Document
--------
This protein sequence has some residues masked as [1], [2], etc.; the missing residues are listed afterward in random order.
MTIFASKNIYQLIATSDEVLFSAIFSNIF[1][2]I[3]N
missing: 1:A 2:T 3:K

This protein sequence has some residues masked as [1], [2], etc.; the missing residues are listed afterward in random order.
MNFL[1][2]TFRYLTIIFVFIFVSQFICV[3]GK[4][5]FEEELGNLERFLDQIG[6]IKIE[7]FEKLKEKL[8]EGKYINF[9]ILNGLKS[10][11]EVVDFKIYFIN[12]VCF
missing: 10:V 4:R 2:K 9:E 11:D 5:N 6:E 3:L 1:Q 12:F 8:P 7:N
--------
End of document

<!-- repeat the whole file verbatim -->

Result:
This protein sequence has some residues masked as [1], [2], etc.; the missing residues are listed afterward in random order.
MTIFASKNIYQLIATSDEVLFSAIFSNIF[1][2]I[3]N
missing: 1:A 2:T 3:K

This protein sequence has some residues masked as [1], [2], etc.; the missing residues are listed afterward in random order.
MNFL[1][2]TFRYLTIIFVFIFVSQFICV[3]GK[4][5]FEEELGNLERFLDQIG[6]IKIE[7]FEKLKEKL[8]EGKYINF[9]ILNGLKS[10][11]EVVDFKIYFIN[12]VCF
missing: 10:V 4:R 2:K 9:E 11:D 5:N 6:E 3:L 1:Q 12:F 8:P 7:N